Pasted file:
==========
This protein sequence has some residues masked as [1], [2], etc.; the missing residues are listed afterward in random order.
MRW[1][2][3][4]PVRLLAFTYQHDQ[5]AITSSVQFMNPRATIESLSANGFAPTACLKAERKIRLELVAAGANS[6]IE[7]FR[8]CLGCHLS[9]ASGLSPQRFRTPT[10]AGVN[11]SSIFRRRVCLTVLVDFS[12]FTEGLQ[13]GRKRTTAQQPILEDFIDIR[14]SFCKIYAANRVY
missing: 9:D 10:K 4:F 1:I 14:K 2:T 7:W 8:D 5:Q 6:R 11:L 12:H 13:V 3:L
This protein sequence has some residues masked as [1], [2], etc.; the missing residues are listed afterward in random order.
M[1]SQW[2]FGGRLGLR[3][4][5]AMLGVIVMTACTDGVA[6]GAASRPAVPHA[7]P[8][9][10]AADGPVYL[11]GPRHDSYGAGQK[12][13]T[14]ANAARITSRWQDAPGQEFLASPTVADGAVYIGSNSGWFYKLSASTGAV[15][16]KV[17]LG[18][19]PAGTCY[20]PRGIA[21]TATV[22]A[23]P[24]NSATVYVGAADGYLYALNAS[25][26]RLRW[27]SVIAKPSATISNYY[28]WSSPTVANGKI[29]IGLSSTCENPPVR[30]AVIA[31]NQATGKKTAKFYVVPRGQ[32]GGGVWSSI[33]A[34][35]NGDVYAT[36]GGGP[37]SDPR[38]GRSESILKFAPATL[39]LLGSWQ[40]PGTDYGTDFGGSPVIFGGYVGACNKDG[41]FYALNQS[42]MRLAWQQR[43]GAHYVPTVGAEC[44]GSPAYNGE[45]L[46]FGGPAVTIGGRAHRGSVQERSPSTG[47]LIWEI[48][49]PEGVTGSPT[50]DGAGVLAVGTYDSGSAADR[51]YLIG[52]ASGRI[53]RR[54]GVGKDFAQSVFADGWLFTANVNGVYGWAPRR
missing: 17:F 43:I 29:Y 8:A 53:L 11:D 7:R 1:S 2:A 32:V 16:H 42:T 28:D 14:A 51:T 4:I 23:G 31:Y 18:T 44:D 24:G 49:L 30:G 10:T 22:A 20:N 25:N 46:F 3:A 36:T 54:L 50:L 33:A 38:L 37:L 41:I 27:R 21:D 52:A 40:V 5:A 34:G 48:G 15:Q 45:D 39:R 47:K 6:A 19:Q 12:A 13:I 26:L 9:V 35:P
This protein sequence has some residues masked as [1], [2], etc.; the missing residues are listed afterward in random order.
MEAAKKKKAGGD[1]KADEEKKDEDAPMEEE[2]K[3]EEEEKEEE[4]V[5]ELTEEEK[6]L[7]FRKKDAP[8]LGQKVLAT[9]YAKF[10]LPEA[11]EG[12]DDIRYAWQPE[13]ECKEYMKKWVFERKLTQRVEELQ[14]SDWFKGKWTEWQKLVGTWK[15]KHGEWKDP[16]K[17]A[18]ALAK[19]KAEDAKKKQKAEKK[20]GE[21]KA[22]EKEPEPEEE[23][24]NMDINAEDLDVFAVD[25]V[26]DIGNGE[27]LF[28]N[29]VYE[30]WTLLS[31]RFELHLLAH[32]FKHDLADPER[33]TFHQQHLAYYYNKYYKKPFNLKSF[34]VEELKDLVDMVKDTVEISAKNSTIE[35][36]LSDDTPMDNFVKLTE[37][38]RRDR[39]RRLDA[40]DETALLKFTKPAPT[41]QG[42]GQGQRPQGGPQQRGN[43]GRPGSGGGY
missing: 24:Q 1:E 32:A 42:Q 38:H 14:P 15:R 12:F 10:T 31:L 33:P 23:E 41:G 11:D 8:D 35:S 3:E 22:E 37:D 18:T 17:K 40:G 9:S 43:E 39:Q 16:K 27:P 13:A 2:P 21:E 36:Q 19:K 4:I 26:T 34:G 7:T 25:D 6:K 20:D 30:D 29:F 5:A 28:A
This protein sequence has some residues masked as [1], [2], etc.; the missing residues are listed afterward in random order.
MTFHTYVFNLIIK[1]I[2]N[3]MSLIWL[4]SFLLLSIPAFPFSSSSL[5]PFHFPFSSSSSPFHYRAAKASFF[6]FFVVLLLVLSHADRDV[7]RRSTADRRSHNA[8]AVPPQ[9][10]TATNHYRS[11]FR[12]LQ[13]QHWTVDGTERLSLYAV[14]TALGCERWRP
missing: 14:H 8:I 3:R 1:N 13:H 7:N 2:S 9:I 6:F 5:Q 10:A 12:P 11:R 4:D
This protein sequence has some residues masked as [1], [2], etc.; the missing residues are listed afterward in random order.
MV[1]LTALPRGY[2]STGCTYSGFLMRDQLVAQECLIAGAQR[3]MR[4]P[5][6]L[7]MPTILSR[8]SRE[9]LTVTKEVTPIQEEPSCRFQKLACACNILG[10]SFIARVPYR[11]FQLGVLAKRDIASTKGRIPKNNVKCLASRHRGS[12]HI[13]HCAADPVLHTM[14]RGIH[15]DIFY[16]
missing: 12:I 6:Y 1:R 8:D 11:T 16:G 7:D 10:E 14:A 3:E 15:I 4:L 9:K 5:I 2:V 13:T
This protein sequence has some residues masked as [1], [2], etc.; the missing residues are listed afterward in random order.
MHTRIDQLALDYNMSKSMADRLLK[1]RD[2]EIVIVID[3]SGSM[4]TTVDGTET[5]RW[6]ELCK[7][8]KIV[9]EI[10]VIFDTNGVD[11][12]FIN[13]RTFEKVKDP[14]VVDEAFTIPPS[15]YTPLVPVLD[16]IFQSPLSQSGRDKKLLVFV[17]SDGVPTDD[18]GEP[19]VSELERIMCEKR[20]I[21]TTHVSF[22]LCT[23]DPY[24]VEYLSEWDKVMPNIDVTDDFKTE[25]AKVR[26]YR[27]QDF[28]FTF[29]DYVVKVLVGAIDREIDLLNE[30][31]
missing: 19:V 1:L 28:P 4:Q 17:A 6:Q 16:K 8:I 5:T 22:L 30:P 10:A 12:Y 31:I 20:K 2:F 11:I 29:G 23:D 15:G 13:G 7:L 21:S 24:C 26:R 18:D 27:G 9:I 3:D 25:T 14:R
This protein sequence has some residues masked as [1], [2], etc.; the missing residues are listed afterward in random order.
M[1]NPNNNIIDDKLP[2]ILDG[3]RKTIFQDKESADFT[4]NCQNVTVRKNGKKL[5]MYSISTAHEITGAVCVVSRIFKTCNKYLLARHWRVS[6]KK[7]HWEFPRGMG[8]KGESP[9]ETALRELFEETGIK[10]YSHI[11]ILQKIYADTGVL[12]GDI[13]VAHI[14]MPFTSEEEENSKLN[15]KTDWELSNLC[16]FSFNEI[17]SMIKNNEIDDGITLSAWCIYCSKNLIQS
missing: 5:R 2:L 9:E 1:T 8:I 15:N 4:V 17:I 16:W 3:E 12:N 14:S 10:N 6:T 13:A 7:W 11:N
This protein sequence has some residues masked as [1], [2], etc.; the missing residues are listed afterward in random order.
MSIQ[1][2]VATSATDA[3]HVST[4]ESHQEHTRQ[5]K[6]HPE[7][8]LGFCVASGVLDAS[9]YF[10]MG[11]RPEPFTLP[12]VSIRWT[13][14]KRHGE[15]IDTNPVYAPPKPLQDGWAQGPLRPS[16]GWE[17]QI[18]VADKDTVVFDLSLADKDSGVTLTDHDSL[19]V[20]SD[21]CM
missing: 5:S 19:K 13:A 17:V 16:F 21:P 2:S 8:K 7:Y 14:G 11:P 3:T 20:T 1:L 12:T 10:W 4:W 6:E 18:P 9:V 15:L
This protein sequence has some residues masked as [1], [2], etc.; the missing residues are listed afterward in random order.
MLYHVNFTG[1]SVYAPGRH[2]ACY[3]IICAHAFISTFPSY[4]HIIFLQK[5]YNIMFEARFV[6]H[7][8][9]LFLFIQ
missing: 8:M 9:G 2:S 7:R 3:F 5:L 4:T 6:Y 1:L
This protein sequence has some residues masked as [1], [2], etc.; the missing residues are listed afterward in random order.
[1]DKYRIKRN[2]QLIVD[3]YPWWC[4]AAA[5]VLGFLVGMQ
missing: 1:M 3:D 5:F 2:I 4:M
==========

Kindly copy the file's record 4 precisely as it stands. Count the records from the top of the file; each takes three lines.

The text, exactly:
This protein sequence has some residues masked as [1], [2], etc.; the missing residues are listed afterward in random order.
MTFHTYVFNLIIK[1]I[2]N[3]MSLIWL[4]SFLLLSIPAFPFSSSSL[5]PFHFPFSSSSSPFHYRAAKASFF[6]FFVVLLLVLSHADRDV[7]RRSTADRRSHNA[8]AVPPQ[9][10]TATNHYRS[11]FR[12]LQ[13]QHWTVDGTERLSLYAV[14]TALGCERWRP
missing: 14:H 8:I 3:R 1:N 13:H 7:N 2:S 9:I 6:F 5:Q 10:A 12:P 11:R 4:D